Despite the large volume of aid, most international spending “on” Afghanistan is not spent “in” Afghanistan, as it leaves the economy through imports, expatriated profits of contractors, and outward remittances. Other countries’ experience shows that the impact of large aid reductions on economic growth may be less than expected. The main issue is how to manage this change, mitigate impacts, and put aid and spending on a more sustainable path.

This first report is intended to be comprehensive, so it also discusses the broader historical and political economy context of development in the country, and how Afghanistan compares with other countries that have undergone their own transitions over the past 30 years. While many features of the Afghan story and the current challenges that Afghanistan faces are unique, other countries share different elements of that story—and may offer lessons on how to move away from violence and establish an enduring and stable transition to a better future.  Download Reports

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“Security…is also about…investment in human development”

UN Humanitarian chief calls for continued investment to save lives

10 May 2012,

The Emergency Relief Coordinator, Valerie Amos, ended her visit to Afghanistan with a call for continued investment in human development and livelihoods.

Speaking today at a news conference in Kabul, Ms. Amos said investment in human development and prevention measures was needed to reduce vulnerability to the impact of conflict and natural disasters.

10 May 2012, Northern Afghanistan: ERC Valerie Amos meets the women of Buzareg village. Credit: UNAMA “During my time here, much has been said about the transition and the departure of ISAF [International Security Assistance Force] forces. The needs of the people in Afghanistan remain vast,” said Ms. Amos.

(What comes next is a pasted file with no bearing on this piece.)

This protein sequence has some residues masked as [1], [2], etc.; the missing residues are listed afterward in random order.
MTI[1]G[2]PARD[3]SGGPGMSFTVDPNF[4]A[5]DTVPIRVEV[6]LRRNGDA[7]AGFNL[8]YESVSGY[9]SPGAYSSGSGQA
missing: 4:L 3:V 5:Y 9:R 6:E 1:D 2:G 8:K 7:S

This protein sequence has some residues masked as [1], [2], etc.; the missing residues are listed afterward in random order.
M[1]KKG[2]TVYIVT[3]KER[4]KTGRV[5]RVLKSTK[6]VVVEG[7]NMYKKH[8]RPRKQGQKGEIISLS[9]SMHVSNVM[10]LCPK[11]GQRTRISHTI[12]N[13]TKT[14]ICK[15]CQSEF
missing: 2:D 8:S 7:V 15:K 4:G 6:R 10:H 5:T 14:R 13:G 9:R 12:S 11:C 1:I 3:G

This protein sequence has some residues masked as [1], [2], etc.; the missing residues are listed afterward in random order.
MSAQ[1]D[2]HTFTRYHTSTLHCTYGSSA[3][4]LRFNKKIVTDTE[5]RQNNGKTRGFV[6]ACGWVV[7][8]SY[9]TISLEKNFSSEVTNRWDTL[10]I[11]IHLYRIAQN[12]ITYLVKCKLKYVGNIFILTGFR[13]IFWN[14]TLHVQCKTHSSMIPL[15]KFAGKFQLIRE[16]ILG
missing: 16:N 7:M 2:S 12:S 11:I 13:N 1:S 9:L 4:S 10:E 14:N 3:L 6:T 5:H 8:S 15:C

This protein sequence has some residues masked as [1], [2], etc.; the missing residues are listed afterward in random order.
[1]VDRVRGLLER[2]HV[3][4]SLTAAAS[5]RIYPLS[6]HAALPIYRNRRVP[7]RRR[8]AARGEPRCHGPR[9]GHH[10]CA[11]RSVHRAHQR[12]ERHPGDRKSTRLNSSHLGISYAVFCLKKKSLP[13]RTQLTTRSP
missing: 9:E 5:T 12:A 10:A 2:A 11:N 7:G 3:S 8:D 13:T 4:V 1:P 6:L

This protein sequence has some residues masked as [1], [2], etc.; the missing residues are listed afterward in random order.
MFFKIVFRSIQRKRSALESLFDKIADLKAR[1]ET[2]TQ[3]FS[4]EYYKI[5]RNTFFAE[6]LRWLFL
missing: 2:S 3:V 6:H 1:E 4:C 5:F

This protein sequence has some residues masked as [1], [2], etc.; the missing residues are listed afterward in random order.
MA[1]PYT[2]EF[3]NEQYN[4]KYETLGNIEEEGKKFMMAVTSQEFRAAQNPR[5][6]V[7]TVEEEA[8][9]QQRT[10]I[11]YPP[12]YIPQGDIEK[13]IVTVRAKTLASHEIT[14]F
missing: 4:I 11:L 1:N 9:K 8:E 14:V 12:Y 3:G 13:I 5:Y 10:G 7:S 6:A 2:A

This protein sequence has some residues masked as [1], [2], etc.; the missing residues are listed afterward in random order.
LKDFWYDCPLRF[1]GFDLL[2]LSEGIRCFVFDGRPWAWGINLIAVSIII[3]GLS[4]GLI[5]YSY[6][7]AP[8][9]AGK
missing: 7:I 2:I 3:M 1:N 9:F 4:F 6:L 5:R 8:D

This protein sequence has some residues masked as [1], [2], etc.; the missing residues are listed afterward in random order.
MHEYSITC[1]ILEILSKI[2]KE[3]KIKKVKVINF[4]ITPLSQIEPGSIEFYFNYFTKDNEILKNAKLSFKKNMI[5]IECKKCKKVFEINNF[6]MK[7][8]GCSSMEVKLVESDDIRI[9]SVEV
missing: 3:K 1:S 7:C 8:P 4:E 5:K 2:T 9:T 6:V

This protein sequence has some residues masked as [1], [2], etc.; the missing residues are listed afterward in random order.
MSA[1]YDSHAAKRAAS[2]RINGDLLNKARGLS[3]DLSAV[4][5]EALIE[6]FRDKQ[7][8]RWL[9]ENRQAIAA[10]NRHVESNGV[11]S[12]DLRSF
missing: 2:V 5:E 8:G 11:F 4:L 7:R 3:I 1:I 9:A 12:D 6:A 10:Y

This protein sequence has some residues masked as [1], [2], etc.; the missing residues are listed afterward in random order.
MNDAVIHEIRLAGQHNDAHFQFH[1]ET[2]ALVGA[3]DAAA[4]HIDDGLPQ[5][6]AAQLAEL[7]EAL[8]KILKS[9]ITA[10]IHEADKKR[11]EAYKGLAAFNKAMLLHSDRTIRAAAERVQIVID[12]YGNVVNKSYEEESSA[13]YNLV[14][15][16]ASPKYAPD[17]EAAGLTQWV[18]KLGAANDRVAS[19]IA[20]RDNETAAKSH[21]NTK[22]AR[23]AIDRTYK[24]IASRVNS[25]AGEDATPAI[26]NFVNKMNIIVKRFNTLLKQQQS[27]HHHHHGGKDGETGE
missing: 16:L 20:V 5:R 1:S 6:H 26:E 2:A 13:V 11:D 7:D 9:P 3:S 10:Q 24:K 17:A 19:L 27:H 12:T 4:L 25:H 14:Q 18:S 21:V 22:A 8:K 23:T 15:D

“Security is indeed a priority. But for the Afghans I met, security is not just about physical security. It is also about the importance of investment in the human development and the delivery of critical functions such as livelihoods, primary education, health care and the functioning rule of law.”
“We … will continue to deliver humanitarian assistance where it is needed, but clearly this alone is not enough,” Ms. Amos said. “In parallel to our humanitarian efforts, longer-term investment in human development and prevention measures is urgently needed to reduce vulnerability in the face of recurrent challenges. We must also invest in efforts to strengthen the resiliency of communities themselves and the capacity of service-delivery institutions.”
Ms. Amos said she had been shocked by conditions at an informal settlement she visited in Kabul.
“These are the poorest of the poor and deserve our collective support. I also support longer-term support efforts to come up with durable solutions that address underlying issues such as land tenure, basic service provision and economic opportunity,” she said.
Ms. Amos noted that more than one third of Afghanistan’s population has personal experience of displacement, including 5.6 million returned refugees, 5 million people who are still in neighbouring countries and 500,000 internally displaced people. She called for timely relief and assistance, delivered impartially to those in acute need.
Ms. Amos spoke of the heart-wrenching stories about the impact of conflict that she heard from internally displaced families during a visit to Mazar-i-Sharif in northern Afghanistan.
“After decades of war, people want peace, stability, and an environment free from fear and torment. I again call on all parties to the ongoing conflict to meet their obligations under international humanitarian law and for more to be done to ensure civilians are kept free from harm,” she said.
During a visit on Thursday to the banks of the Amu Darya river in Buzareg village, Balkh Province, Ms. Amos saw the destruction caused by riverbank erosion. This consumes more than 500 metres of land each year, destroying homes, agricultural land and livelihoods, schools, roads and clinics.